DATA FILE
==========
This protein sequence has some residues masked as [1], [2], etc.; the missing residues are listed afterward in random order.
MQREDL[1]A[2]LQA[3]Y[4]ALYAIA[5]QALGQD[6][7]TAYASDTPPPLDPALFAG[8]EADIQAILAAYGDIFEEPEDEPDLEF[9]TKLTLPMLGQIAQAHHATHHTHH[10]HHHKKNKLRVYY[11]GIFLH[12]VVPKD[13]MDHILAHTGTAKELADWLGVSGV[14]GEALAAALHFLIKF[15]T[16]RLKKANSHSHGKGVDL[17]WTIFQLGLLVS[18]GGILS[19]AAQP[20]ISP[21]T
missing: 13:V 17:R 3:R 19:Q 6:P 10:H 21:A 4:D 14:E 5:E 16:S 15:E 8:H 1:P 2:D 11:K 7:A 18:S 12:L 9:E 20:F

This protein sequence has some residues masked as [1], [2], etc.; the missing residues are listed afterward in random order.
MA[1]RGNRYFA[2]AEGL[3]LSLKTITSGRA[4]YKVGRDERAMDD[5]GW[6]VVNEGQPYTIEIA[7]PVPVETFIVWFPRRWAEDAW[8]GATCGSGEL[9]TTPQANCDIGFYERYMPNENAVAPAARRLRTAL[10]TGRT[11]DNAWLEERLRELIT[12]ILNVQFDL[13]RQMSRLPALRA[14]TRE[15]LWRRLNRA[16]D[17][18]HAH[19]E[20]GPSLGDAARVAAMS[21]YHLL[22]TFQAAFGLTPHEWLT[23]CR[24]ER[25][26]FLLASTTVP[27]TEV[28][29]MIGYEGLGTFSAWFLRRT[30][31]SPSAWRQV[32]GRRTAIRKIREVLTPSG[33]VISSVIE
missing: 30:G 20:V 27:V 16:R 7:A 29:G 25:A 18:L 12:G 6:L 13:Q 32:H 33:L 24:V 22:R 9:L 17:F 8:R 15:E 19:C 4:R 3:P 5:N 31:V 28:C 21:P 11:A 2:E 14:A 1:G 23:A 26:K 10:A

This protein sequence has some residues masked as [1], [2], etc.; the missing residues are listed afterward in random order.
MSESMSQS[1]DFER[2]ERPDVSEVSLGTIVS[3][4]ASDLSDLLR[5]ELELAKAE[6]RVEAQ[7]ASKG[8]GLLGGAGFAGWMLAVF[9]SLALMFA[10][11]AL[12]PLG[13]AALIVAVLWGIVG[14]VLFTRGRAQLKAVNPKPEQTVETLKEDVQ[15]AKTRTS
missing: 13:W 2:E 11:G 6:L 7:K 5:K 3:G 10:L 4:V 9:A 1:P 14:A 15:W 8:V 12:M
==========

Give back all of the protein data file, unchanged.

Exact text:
This protein sequence has some residues masked as [1], [2], etc.; the missing residues are listed afterward in random order.
MQREDL[1]A[2]LQA[3]Y[4]ALYAIA[5]QALGQD[6][7]TAYASDTPPPLDPALFAG[8]EADIQAILAAYGDIFEEPEDEPDLEF[9]TKLTLPMLGQIAQAHHATHHTHH[10]HHHKKNKLRVYY[11]GIFLH[12]VVPKD[13]MDHILAHTGTAKELADWLGVSGV[14]GEALAAALHFLIKF[15]T[16]RLKKANSHSHGKGVDL[17]WTIFQLGLLVS[18]GGILS[19]AAQP[20]ISP[21]T
missing: 13:V 17:R 3:R 19:Q 6:P 10:H 21:A 4:D 14:E 5:E 16:S 15:E 8:H 1:P 2:D 11:K 7:A 18:S 12:L 9:E 20:F

This protein sequence has some residues masked as [1], [2], etc.; the missing residues are listed afterward in random order.
MA[1]RGNRYFA[2]AEGL[3]LSLKTITSGRA[4]YKVGRDERAMDD[5]GW[6]VVNEGQPYTIEIA[7]PVPVETFIVWFPRRWAEDAW[8]GATCGSGEL[9]TTPQANCDIGFYERYMPNENAVAPAARRLRTAL[10]TGRT[11]DNAWLEERLRELIT[12]ILNVQFDL[13]RQMSRLPALRA[14]TRE[15]LWRRLNRA[16]D[17][18]HAH[19]E[20]GPSLGDAARVAAMS[21]YHLL[22]TFQAAFGLTPHEWLT[23]CR[24]ER[25][26]FLLASTTVP[27]TEV[28][29]MIGYEGLGTFSAWFLRRT[30][31]SPSAWRQV[32]GRRTAIRKIREVLTPSG[33]VISSVIE
missing: 30:G 20:V 27:V 16:R 7:A 29:G 25:A 18:L 12:G 6:L 13:Q 32:H 33:L 24:V 22:R 9:L 17:F 8:R 15:E 19:C 4:R 3:P 5:N 31:V 28:C 21:P 11:A 2:E 14:A 1:G 23:A 26:K 10:A

This protein sequence has some residues masked as [1], [2], etc.; the missing residues are listed afterward in random order.
MSESMSQS[1]DFER[2]ERPDVSEVSLGTIVS[3][4]ASDLSDLLR[5]ELELAKAE[6]RVEAQ[7]ASKG[8]GLLGGAGFAGWMLAVF[9]SLALMFA[10][11]AL[12]PLG[13]AALIVAVLWGIVG[14]VLFTRGRAQLKAVNPKPEQTVETLKEDVQ[15]AKTRTS
missing: 13:W 2:E 11:G 6:L 7:K 5:K 3:G 10:L 4:V 9:A 1:P 14:A 15:W 8:V 12:M